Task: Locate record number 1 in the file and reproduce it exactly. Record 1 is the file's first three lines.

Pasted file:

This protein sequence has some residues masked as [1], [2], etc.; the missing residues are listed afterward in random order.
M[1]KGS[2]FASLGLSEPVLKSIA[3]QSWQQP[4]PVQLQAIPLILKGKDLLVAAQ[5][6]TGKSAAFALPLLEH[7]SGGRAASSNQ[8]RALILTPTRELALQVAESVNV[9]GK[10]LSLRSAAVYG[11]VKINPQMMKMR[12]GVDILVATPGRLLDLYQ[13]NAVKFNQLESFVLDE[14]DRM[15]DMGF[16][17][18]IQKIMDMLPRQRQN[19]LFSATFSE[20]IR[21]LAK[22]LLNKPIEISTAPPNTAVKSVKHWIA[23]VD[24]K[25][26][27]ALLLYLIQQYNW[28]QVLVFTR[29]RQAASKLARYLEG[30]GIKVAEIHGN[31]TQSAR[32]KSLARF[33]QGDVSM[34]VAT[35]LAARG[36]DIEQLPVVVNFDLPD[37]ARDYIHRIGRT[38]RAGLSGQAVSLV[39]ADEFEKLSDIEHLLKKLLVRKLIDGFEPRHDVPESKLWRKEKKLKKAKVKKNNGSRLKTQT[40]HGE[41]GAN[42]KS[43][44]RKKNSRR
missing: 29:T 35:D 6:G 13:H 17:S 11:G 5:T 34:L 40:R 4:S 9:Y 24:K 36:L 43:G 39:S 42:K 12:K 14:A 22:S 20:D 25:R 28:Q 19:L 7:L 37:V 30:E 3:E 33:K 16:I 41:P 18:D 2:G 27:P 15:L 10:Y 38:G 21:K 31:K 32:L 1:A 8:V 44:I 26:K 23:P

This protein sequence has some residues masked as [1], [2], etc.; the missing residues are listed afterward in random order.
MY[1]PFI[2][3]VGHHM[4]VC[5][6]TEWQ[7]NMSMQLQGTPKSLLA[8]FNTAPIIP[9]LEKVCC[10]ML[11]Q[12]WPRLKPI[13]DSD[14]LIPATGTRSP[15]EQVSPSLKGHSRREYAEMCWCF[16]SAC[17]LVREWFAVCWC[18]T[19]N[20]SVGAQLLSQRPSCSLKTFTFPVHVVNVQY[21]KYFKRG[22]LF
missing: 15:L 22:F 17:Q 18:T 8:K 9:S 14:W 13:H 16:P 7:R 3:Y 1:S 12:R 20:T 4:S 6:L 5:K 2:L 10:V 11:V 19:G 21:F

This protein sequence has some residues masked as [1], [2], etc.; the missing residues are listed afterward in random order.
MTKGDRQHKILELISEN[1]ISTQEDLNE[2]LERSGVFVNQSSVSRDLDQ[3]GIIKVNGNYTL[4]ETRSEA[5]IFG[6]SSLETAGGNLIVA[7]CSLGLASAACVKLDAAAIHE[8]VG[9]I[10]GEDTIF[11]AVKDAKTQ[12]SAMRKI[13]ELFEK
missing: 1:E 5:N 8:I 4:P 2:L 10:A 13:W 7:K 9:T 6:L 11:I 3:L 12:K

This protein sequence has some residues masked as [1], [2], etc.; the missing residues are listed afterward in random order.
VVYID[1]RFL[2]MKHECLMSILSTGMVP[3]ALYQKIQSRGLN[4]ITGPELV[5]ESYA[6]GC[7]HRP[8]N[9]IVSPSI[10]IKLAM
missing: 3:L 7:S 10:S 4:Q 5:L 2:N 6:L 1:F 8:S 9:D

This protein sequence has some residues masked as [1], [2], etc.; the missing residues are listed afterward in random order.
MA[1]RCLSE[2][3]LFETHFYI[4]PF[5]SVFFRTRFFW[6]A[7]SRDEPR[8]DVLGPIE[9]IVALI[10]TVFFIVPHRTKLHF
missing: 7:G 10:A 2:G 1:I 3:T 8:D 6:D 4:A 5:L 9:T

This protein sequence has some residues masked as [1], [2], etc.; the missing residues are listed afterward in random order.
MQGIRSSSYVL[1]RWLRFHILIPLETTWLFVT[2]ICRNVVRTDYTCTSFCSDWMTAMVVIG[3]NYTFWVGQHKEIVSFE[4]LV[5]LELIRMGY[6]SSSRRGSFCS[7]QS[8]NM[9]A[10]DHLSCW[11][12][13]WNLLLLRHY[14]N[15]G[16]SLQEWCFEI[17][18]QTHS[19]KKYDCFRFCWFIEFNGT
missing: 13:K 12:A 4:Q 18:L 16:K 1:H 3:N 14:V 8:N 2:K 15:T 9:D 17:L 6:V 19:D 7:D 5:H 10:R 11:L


This protein sequence has some residues masked as [1], [2], etc.; the missing residues are listed afterward in random order.
M[1]KGS[2]FASLGLSEPVLKSIA[3]QSWQQP[4]PVQLQAIPLILKGKDLLVAAQ[5][6]TGKSAAFALPLLEH[7]SGGRAASSNQ[8]RALILTPTRELALQVAESVNV[9]GK[10]LSLRSAAVYG[11]VKINPQMMKMR[12]GVDILVATPGRLLDLYQ[13]NAVKFNQLESFVLDE[14]DRM[15]DMGF[16][17][18]IQKIMDMLPRQRQN[19]LFSATFSE[20]IR[21]LAK[22]LLNKPIEISTAPPNTAVKSVKHWIA[23]VD[24]K[25][26][27]ALLLYLIQQYNW[28]QVLVFTR[29]RQAASKLARYLEG[30]GIKVAEIHGN[31]TQSAR[32]KSLARF[33]QGDVSM[34]VAT[35]LAARG[36]DIEQLPVVVNFDLPD[37]ARDYIHRIGRT[38]RAGLSGQAVSLV[39]ADEFEKLSDIEHLLKKLLVRKLIDGFEPRHDVPESKLWRKEKKLKKAKVKKNNGSRLKTQT[40]HGE[41]GAN[42]KS[43][44]RKKNSRR
missing: 29:T 35:D 6:G 13:H 17:S 11:G 5:T 34:L 40:R 4:S 9:Y 24:K 36:L 43:G 39:S 42:K 12:K 14:A 22:S 20:D 25:R 28:Q 19:L 7:L 37:V 30:E 3:E 33:K 16:I 41:P 18:D 2:G 27:P 15:L 10:Y 38:G 21:K 31:K 32:L 1:A 8:V 44:I 26:K 23:P